Instead of trying to prevent aggressive Korean workers attending demonstrations, the WTO nations would do well to take immediate action on their grievances. Suicide bombings should, after so many years, have taught the rich nations that frustration ends in violence. Most world leaders are ignorant of the needs and frustrations of the major part of the world; the underpaid workers. Total harmony is hardly possible, but at least a little more understanding would do wonders, among politicians and in the world.
ELSIE TU, Kwun TongAnd the previous letter referred to:
I refer to the column by Albert Cheng King-hon on freedom of speech ("Spiralling towards silence", July 9), and wish to express my view on something which has been bewildering me for years.
During my college time in the UK, Hyde Park speaker's corner was my favourite spot on Sunday afternoon. Anyone could stand there and say what they wanted. But a speaker could only stay on if he successfully argued with the audience when they disagreed. This is the rule of the game - what I call "bilateral" freedom of speech.
Many friends and colleagues considered the persistence of these talk shows for so many years as a Hong Kong miracle. Personally, I have refused to listen to Commercial Radio for more than five years in protest against these two hosts because they did not respect the spirit of freedom of speech. Rather, they used it as their tool. Now Mr Cheng accuses Commercial Radio of eroding freedom of speech. Is this meant to be a joke?
Y. K. WAN, Yuen Longposted by: Simon on 07.20.05 at 09:44 AM [permalink]
Yes, they did offer. And many of them have been burned by how these pro-Beijing media twists what they have to say into nonsensical blathering. Perhaps their English channel is different, but it is very obvious what ATV did to their News department in order to secure broadcasting rights in the Guangdong province.
It really comes down to whether they want to be used as a tool to further the attacks on them or not. And in this case they decided not to.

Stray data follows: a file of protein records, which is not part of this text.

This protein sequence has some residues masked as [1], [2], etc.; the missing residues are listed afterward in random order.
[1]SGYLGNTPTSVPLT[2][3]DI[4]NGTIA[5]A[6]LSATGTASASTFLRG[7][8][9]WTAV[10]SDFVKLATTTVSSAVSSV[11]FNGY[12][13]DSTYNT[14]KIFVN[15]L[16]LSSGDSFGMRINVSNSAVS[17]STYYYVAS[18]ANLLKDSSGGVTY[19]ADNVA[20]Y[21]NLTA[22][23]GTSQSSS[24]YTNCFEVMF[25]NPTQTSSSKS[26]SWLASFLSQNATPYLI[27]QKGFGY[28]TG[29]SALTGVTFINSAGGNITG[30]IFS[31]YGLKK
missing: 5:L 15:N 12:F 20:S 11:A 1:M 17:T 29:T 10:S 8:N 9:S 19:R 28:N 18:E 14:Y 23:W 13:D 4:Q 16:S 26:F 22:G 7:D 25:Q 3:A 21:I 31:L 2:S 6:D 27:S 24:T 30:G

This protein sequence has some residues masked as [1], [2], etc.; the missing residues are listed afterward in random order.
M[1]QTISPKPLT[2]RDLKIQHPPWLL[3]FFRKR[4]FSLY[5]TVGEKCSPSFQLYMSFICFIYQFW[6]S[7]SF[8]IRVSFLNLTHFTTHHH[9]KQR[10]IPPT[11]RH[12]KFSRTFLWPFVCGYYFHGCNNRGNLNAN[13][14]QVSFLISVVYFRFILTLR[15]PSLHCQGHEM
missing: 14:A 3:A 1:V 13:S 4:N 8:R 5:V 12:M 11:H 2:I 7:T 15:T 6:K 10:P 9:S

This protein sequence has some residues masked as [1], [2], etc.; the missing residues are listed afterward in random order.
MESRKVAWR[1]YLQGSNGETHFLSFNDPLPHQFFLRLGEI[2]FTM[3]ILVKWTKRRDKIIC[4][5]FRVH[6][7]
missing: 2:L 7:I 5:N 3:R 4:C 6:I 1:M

Now don't get me wrong, I'm not your Y.M. Wong apologist. I also have issues with their style on radio. But at least on their radio shows they allow the callers to shout out "YOU LOT OF UNPATRIOTIC DOGS, STOP COLLUDING WITH OVERSEAS FORCES" before Wong cuts their line (it happened on every show when Wong still had his Monday-Friday slot.) What happened when Wong tried to call in to CRHK after he got sacked? He wasn't even allowed to speak one word before the line was put on hook.posted by: spacehunt on 07.20.05 at 11:35 AM [permalink]
It is also possible that they might want to live in Hong Kong and hope to able to work again.posted by: Tamquam Leo Rugiens on 07.21.05 at 03:50 AM [permalink]
Simon, I've forwarded this post to a local Chinese BBS HKDay; actually a few days passed before somebody bothered to read through the whole English passage. :( Anyway, a guy called chenglap replied to Chugani's op-ed, and have asked me to translate his reply into English. Here it is:
If those are indeed their reasons, it exposes the pathetic mindset of the people who claim to crusade for our press freedoms. Defending press freedom, in my mind at least, means fighting every battle on every front to win as many supporters as you can.
(Original here (Big5 encoding))posted by: spacehunt on 07.22.05 at 03:47 AM [permalink]